For years, you’ve been urged to slather on sunscreen before venturing outdoors. But new U.S. Food and Drug Administration data reveals chemicals in sunscreens are absorbed into the human body at levels high enough to raise concerns about potentially toxic effects.
Bloodstream levels of four sunscreen chemicals increased dramatically after test subjects applied spray, lotion and cream for four days as directed on the label, according to the report.
The levels far exceed the FDA-set threshold which require topical medications to undergo safety studies, said Dr. Kanade Shinkai, a dermatologist with the University of California, San Francisco School of Medicine.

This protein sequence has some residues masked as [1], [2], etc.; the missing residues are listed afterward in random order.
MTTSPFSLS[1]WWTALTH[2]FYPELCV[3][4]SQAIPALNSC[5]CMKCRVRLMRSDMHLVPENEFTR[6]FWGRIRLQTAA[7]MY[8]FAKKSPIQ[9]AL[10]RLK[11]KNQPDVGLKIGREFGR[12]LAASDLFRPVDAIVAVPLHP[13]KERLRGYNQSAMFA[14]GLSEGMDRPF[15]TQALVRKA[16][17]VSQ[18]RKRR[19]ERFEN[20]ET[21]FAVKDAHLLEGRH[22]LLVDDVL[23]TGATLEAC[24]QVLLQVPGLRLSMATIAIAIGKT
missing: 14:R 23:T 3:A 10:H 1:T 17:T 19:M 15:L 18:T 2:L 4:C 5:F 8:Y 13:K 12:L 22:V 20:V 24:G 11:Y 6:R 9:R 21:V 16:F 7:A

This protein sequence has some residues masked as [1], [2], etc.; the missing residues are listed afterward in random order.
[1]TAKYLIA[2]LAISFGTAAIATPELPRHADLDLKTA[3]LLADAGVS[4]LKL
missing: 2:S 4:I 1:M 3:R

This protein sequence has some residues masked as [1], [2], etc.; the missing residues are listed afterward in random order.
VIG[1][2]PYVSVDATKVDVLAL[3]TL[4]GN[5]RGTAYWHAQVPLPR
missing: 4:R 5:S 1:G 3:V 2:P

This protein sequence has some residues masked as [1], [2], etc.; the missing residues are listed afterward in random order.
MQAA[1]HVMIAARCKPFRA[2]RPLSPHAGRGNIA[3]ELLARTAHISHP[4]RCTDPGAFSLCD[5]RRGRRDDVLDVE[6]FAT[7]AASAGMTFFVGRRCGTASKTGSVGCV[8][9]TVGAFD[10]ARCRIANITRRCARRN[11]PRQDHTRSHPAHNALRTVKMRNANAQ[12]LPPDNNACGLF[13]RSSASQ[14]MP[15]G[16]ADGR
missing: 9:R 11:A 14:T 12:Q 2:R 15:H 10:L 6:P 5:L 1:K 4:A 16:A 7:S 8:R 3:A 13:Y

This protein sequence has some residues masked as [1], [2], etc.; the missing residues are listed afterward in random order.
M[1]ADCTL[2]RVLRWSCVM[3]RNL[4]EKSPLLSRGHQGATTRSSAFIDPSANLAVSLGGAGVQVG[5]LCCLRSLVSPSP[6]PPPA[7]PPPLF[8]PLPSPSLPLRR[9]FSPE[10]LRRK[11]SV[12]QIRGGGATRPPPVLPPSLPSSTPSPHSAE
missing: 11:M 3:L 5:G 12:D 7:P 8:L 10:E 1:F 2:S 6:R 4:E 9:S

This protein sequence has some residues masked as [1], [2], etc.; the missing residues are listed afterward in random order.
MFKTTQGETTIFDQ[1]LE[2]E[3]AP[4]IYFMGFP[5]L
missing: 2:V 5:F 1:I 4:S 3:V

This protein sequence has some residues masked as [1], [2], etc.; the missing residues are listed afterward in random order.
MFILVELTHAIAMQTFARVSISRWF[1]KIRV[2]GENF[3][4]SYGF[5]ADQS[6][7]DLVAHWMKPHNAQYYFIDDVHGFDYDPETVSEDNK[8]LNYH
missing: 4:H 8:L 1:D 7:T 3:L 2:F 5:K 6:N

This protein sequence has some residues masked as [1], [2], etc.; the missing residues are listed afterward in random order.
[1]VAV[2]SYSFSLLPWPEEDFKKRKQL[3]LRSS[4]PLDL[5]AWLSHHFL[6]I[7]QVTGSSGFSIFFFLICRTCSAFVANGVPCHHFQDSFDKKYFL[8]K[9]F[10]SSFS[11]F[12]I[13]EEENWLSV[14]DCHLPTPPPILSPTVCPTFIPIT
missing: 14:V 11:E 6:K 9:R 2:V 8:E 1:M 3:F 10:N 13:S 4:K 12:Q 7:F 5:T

“It’s not like they went a little bit over,” she said. “It’s really quite high, orders of magnitude higher than that.”
However, experts are quick to say you shouldn’t stop using sunscreen because of this study. At this point, the known risk of harm from the sun’s rays exceeds the potential risk posed by these chemicals.
“I am concerned that people are going to stop wearing sunscreen,” Shinkai said. “We know ultraviolet light from the sun has very deleterious effects on the skin. It causes photoaging. It causes sunburn. And, as such, it causes melanoma and [other] skin cancer.”
Dr. Michele Green, a dermatologist with Lenox Hill Hospital in New York City, agreed.
“I think it’s confusing,” Green said. “While it’s more than the FDA recommends for their toxicology, we really don’t know what that means in terms of human health. I would not want people to stop using sunscreen based on this one study.”
Source: Medical Xpress,